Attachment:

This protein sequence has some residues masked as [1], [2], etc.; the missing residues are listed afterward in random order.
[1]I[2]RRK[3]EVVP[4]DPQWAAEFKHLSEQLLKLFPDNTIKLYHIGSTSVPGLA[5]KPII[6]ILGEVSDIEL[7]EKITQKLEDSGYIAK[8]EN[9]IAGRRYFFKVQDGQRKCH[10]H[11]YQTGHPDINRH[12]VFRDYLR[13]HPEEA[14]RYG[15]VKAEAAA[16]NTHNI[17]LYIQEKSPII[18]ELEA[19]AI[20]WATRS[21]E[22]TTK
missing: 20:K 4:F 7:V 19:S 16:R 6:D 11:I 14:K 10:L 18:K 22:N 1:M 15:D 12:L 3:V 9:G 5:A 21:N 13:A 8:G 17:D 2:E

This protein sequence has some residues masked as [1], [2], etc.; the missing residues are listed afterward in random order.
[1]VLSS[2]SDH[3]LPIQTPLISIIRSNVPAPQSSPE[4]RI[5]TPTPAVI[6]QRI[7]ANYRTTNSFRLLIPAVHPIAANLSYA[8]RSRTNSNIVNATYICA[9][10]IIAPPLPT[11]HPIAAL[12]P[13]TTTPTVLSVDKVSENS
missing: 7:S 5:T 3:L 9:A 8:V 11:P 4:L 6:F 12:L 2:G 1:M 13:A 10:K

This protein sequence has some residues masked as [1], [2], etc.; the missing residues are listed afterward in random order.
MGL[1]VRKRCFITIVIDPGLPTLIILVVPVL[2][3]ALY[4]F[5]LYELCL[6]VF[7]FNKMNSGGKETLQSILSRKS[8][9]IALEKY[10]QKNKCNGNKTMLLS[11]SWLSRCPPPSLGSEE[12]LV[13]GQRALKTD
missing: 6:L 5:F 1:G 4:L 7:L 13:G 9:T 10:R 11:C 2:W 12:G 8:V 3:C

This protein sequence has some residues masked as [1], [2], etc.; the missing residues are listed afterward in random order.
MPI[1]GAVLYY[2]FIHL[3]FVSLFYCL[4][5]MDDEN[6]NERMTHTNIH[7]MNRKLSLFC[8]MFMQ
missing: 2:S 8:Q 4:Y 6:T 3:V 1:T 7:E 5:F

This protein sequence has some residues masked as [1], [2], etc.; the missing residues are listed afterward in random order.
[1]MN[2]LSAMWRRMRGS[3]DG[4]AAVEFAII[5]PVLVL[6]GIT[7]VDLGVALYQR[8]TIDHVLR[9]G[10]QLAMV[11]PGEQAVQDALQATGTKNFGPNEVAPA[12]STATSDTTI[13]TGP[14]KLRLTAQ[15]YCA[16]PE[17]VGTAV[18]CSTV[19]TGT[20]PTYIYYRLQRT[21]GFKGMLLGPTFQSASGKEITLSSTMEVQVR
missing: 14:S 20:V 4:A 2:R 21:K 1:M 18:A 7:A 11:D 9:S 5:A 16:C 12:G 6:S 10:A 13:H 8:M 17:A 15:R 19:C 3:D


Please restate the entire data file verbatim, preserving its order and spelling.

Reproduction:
This protein sequence has some residues masked as [1], [2], etc.; the missing residues are listed afterward in random order.
[1]I[2]RRK[3]EVVP[4]DPQWAAEFKHLSEQLLKLFPDNTIKLYHIGSTSVPGLA[5]KPII[6]ILGEVSDIEL[7]EKITQKLEDSGYIAK[8]EN[9]IAGRRYFFKVQDGQRKCH[10]H[11]YQTGHPDINRH[12]VFRDYLR[13]HPEEA[14]RYG[15]VKAEAAA[16]NTHNI[17]LYIQEKSPII[18]ELEA[19]AI[20]WATRS[21]E[22]TTK
missing: 20:K 4:F 7:V 19:S 16:R 6:D 11:I 14:K 10:L 18:K 22:N 1:M 15:D 12:L 3:V 9:G 5:A 21:N 13:A 8:G 17:D 2:E

This protein sequence has some residues masked as [1], [2], etc.; the missing residues are listed afterward in random order.
[1]VLSS[2]SDH[3]LPIQTPLISIIRSNVPAPQSSPE[4]RI[5]TPTPAVI[6]QRI[7]ANYRTTNSFRLLIPAVHPIAANLSYA[8]RSRTNSNIVNATYICA[9][10]IIAPPLPT[11]HPIAAL[12]P[13]TTTPTVLSVDKVSENS
missing: 7:S 5:T 3:L 9:A 8:V 11:P 4:L 6:F 12:L 2:G 1:M 13:A 10:K

This protein sequence has some residues masked as [1], [2], etc.; the missing residues are listed afterward in random order.
MGL[1]VRKRCFITIVIDPGLPTLIILVVPVL[2][3]ALY[4]F[5]LYELCL[6]VF[7]FNKMNSGGKETLQSILSRKS[8][9]IALEKY[10]QKNKCNGNKTMLLS[11]SWLSRCPPPSLGSEE[12]LV[13]GQRALKTD
missing: 6:L 5:F 1:G 4:L 7:L 13:G 9:T 10:R 11:C 2:W 12:G 8:V 3:C

This protein sequence has some residues masked as [1], [2], etc.; the missing residues are listed afterward in random order.
MPI[1]GAVLYY[2]FIHL[3]FVSLFYCL[4][5]MDDEN[6]NERMTHTNIH[7]MNRKLSLFC[8]MFMQ
missing: 2:S 8:Q 4:Y 6:T 3:V 1:T 7:E 5:F

This protein sequence has some residues masked as [1], [2], etc.; the missing residues are listed afterward in random order.
[1]MN[2]LSAMWRRMRGS[3]DG[4]AAVEFAII[5]PVLVL[6]GIT[7]VDLGVALYQR[8]TIDHVLR[9]G[10]QLAMV[11]PGEQAVQDALQATGTKNFGPNEVAPA[12]STATSDTTI[13]TGP[14]KLRLTAQ[15]YCA[16]PE[17]VGTAV[18]CSTV[19]TGT[20]PTYIYYRLQRT[21]GFKGMLLGPTFQSASGKEITLSSTMEVQVR
missing: 14:S 20:V 4:A 2:R 21:K 1:M 18:A 7:A 11:D 9:S 5:A 16:C 12:G 6:S 10:A 13:H 8:M 17:A 15:R 19:C 3:D